Peter Seidler Broke All the Rules, And Became San Diego's Sports Savior

San Francisco Giants v San Diego Padres
San Francisco Giants v San Diego Padres / Sean M. Haffey/GettyImages

The San Diego Padres announced chairman Peter Seidler died on Tuesday at 63 years old. It immediately sent America's Finest City into mourning. A bright, sunny, 70-degree day became one of sorrow. It's not overstating things to say Seidler saved sports in San Diego and became a hero to its citizens in the process. He was everything a sports franchise owner should be, the stuff fans dream of. His loss is incalculable, not just to the Padres, but to the city of San Diego.

I think it's worth saying up front, I'm a San Diego native. I know a lot of people who've met Seidler over the years and it's impossible to find anyone who will say a bad word about him. He was intelligent, compassionate and cared deeply about the people of this town. He wasn't just a great franchise owner, he was an incredible person. And we feel his loss even more for that reason.

Seidler was the grandson of legendary Brooklyn and Los Angeles Dodgers owner Walter O'Malley. He was baseball royalty. When he and uncle Peter O'Malley teamed up with Ron Fowler to buy the Padres in 2012, a new day began for the franchise. He took over as chairman and largest stakeholder in 2020 and proceeded to break every accepted rule for a "small market" team.

When Dean Spanos opted to rip the hearts out of San Diego sports fans by moving the Chargers to Los Angeles, Seidler and the Padres stepped in to fill that void. They spent money to bring and keep players in San Diego in a way no other ownership group had. They invested in the team, the stadium and the town. And we loved them for it.

Money didn't matter to Seidler, winning did. Spanos represented the worst of sports ownership. He pinched pennies, scammed San Diego for more money at every turn, then held the city hostage for years before moving his team north to a city that didn't want it (and still doesn't). Seidler spent lavishly, kept his promises, didn't care about turning a profit and wanted nothing more than to provide a top level product this city could be proud of. He recognized he had an obligation to his team's fans, when most owners feel fans owe something to their franchises. He scoffed at the notion of being a "small market" franchise. To him, "small market" was a mentality, not a real constraint.

In almost every case, Seidler told conventional wisdom to go f--k itself. He signed big names, kept his young superstars with massive contracts rather than trade them to bigger markets, and chased greatness with an aggression rarely seen in sports. He was everything San Diego needed him to be.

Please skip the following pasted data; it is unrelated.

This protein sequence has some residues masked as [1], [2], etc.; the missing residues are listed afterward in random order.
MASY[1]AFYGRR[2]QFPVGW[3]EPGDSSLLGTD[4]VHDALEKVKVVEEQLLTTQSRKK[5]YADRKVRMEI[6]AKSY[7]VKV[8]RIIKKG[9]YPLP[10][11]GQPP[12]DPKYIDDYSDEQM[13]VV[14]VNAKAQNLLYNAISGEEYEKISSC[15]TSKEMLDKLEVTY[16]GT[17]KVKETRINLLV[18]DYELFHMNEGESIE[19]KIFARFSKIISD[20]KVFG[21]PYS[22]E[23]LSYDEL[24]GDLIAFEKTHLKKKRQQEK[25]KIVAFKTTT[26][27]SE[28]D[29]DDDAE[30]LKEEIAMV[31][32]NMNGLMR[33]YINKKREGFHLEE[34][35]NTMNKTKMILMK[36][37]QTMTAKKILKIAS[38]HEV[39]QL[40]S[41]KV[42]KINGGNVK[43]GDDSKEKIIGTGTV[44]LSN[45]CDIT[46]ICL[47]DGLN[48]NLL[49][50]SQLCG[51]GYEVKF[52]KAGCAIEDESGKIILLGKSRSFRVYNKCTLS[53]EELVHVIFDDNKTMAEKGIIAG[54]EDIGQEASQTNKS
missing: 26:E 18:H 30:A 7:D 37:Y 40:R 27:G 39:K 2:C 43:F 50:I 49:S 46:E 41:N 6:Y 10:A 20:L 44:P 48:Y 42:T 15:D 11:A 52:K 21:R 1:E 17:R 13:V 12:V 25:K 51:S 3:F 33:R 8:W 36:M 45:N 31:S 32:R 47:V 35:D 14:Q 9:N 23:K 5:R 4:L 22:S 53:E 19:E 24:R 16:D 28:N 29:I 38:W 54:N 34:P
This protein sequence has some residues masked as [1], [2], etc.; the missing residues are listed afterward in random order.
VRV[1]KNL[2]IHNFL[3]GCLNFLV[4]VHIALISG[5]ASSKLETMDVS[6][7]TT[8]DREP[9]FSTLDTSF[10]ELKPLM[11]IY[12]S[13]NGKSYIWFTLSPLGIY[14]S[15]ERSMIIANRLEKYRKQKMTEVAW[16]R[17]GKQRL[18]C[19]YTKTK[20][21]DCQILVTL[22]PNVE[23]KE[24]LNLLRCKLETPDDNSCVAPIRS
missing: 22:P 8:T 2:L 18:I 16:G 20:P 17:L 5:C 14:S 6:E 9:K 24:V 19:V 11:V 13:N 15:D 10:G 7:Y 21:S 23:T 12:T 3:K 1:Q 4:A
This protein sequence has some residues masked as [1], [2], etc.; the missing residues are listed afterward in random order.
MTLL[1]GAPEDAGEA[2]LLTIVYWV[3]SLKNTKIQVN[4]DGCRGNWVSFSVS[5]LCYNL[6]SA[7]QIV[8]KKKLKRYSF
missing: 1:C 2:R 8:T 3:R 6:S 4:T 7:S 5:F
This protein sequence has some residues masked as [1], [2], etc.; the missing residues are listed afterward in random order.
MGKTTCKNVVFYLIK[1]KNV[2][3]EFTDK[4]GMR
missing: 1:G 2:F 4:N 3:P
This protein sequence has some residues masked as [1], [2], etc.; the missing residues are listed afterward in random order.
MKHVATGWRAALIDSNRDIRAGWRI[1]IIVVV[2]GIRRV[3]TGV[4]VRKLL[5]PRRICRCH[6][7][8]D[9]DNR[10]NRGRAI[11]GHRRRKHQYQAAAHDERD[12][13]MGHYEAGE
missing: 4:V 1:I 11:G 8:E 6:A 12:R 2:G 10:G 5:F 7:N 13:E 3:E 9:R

Money was no object in the pursuit of a championship. Seidler handed nine-figure contracts to Manny Machado (twice), Fernando Tatis Jr., Eric Hosmer, Joe Musgrove, Xander Bogaerts and Yu Darvish, approved massive trades for Juan Soto, Josh Hader and Blake Snell, and spent heavily to build a top-level farm system. In December of 2022 after the Bogaerts signing, I asked a Padres source how they planned to afford their $200-plus million payroll in such a small TV market. The reply was eye-opening: "Well, Seidler's a billionaire, so..."

That was Peter Seidler in a nutshell. He had the money, why wouldn't he spend it to help his team and repay its loyal fans? Other owners seemed flabbergasted by that mentality. He was making the rest of them look bad and they didn't approve of it. Rob Manfred commented on the Padres' spending, as did competitors. In a world where MLB owners reward garbage human beings like John Fisher for his terrible behavior, Seidler was loathed for acting in the interest of his fans. He didn't play the game their way and they hated it.

After the Chargers left, San Diego looked dead in the water as a major sports town. Seidler proved definitively that if you actually invest and put an exciting product on the field, fans will reward you. In 2014, the Padres ranked 20th in attendance leaguewide, averaging 27,103 per game. In 2023, they finished second in total attendance (3,271,554) behind the Dodgers and third in average attendance (40,389) behind LA and the Yankees. It has been a remarkable turnaround that proved if you build a contender, fans will come.

On October 16, 2022, the Padres beat the heavily-favored Dodgers in the playoffs to advance to the National League Championship Series for the first time in 24 years. The atmosphere in Petco Park that night was absolutely electric. It was one of the craziest, most raucous baseball crowds you'll ever see. Despite a late-inning rain squall, fans stayed put, then poured out into the streets to celebrate when it was all over. It was one of the greatest moments in San Diego sports history. Peter Seidler was the author of it all.

That level of fan support no doubt had an impact on Major League Soccer's decision to award San Diego an expansion franchise for 2025. The city is an attractive sports destination again and that's all because of the Padres' turnaround.

Peter Seidler was exactly what my hometown needed. He bucked convention, pursued a championship harder than any owner in sports and helped transform the city and fans he loved passionately. He leaves a huge hole at the center of San Diego's heart.

There's only one way for the Padres to honor Seidler's legacy: Keep going in his image and with his mentality. Pursue a championship at all costs until one finally comes to the city. And do it in memory of the man who saved sports in San Diego.